Following on from that, we were invited to run a bespoke version of the project for Rufford Gallery, called Mapping Nottinghamshire. Rufford chose not to go for a  web application for the project. This led us down an interesting line of research into free online engagement tools, we discovered that tumblr offer shared tumblogs which are offer great potential and adaptability for online participation.

The project has been re-written and run again at FORMAT called ‘Derby at Work’ to work with the festival theme of Factory. Visitors and city residents were invited to photograph the working day in all its guises, everything from doing your homework, walking the dog, sitting in the office, commuting to work and everything in between… how do we categorise work in ours and others lives?? This ran from the Chocolate Factory venue with Brendan Oliver from Floating Point Digital writing the web application for the project. Click on the link to Floating Point Digital’s site for Brendan’s version of the project

I’ve since gone on to re-run this project at TATE Britain, working with young people to map their #OffTheGrid spaces, the un-mapped spaces in their lives. How do we categorise the spaces in our lives? The places we go to to see friends, to be alone, to create, to think…? Working with TATE Collective we mapped the unmappable tracing the spaces that we know and hold personal meaning.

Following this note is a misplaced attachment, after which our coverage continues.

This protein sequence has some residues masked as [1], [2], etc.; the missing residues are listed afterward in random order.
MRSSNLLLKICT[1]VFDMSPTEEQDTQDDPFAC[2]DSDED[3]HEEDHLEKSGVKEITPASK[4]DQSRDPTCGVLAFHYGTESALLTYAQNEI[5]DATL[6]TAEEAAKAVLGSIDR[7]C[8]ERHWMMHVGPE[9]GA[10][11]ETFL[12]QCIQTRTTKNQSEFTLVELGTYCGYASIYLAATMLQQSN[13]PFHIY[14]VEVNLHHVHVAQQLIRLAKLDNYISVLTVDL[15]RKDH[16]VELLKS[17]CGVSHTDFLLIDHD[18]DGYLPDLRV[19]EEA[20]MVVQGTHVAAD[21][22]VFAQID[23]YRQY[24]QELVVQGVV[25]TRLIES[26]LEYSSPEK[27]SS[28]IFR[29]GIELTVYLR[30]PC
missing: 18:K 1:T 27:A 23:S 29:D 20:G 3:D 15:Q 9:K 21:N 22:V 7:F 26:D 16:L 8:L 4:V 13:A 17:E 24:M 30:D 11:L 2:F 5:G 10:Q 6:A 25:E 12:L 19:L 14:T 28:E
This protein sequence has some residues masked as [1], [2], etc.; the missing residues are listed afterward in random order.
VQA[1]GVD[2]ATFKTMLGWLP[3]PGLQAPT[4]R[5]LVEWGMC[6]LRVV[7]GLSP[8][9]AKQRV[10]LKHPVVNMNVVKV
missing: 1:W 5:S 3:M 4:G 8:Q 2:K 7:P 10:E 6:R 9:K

I’m currently working with First Art to develop Mapping for their people and places project, which is very exciting as I just love running this project, watch this space for developments.

Daily Commutes

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Daily Commutes project was exhibited at FORMAT International Photography Festival 2013
Daily Commutes project was exhibited at Vibe Gallery in 2012 as part of the Desperate Artwives exhibition in partnership with Women’s Art Library London.

Guardian Review

The project started as a way to keep making art in what had become a really busy period in my life. I photographed my commute each day, tracked the GPS data and created a string map of my journey and time. After a successful exhibition in London, the project evolved to include 3 other international artists who document their commutes and was shown at FORMAT International Photography Festival in 2013. Their individual journeys were GPS tracked and the string lines and photo times of their images are woven together to create one piece, reflecting our fleeting online interactions, which for artists and creatives can be collaborative and inspiring.

This project is still growing and open to new artists, we’re looking for bodies of work with an individual style. If you would like to take part leave a message below.

Format Video



The exhibition photographs above were shot by Holly Booth, an amazing photographer who specialises in product and fashion photography, see her review of the exhibition and contact detils in the link below